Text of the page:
The SSA recognizes that these forms of cancer are especially difficult and lists them under the Compassionate Allowances (CAL) program. When you apply for mantle cell lymphoma disability benefits, T-cell lymphoblastic lymphoma disability benefits and other eligible benefits under CAL, your application is processed more quickly and the requirements are less strict. Acceptance of your application isn’t guaranteed, but claimants are automatically approved in many cases.
Denied Disability for Lymphoma?
There are many reasons why someone might be denied benefits. If you cannot prove you have had a stem cell or bone marrow transplantation or meet other listing requirements, you will need to establish your condition keeps you from working or performing everyday tasks, and this can be challenging. To prove your disability benefits eligibility if you have lymphoma, you must show the condition is progressive or seriously harms your ability to work. You must also provide adequate medical and work-related evidence. This may mean establishing a medical and work history, submitting medical records, biopsies and other documentation.
If you have been denied disability for lymphoma, consider whether you have submitted enough unbiased medical documentation to prove your eligibility. If you have been denied benefits but feel you should qualify for disability benefits, contact a disability or lymphoma attorney. An attorney can help you subpoena medical records, can recommend medical tests to establish your eligibility and can take additional steps to prove you meet requirements for disability benefits. If you would like to speak to a disability attorney today, contact the office of Lisa M. Ritacco for a consultation.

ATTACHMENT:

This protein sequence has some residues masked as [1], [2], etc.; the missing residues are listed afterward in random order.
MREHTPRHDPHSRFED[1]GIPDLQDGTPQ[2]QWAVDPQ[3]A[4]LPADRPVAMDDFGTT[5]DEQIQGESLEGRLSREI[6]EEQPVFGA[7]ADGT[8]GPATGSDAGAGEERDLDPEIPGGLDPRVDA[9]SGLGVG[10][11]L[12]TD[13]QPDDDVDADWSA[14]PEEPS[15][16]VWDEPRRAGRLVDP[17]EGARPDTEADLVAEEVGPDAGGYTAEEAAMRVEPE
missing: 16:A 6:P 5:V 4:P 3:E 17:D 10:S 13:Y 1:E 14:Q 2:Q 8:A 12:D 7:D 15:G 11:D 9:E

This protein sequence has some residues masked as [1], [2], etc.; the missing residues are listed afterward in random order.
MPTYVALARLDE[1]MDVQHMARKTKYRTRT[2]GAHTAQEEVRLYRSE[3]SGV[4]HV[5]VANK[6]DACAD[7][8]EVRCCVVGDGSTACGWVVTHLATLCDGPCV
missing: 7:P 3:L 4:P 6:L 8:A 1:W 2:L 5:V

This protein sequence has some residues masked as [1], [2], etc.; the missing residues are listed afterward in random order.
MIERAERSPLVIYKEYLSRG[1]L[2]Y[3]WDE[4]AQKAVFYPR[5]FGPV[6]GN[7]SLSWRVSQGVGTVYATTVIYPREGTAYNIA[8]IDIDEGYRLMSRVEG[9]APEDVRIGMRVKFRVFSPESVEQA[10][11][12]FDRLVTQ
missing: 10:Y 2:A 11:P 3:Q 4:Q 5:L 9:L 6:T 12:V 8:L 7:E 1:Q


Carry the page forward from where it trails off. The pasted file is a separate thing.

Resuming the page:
Proving Lymphoma Disability Eligibility
To prove your eligibility for disability benefits, you need medical evidence from a doctor. It is recommended an oncologist familiar with your case writes a letter outlining it to Social Security. This letter should describe the cancer, explain how advanced it is, outline where it has spread in the body and review the nature of it. In addition to this letter, provide biopsy results, MRI reports, CT scans, hospital records, medical reports, lab reports, detailed descriptions of treatments, detailed listings of side effects and any other medical evidence that proves your lymphoma either meets the listing requirement for lymphoma or severely impacts your ability to work.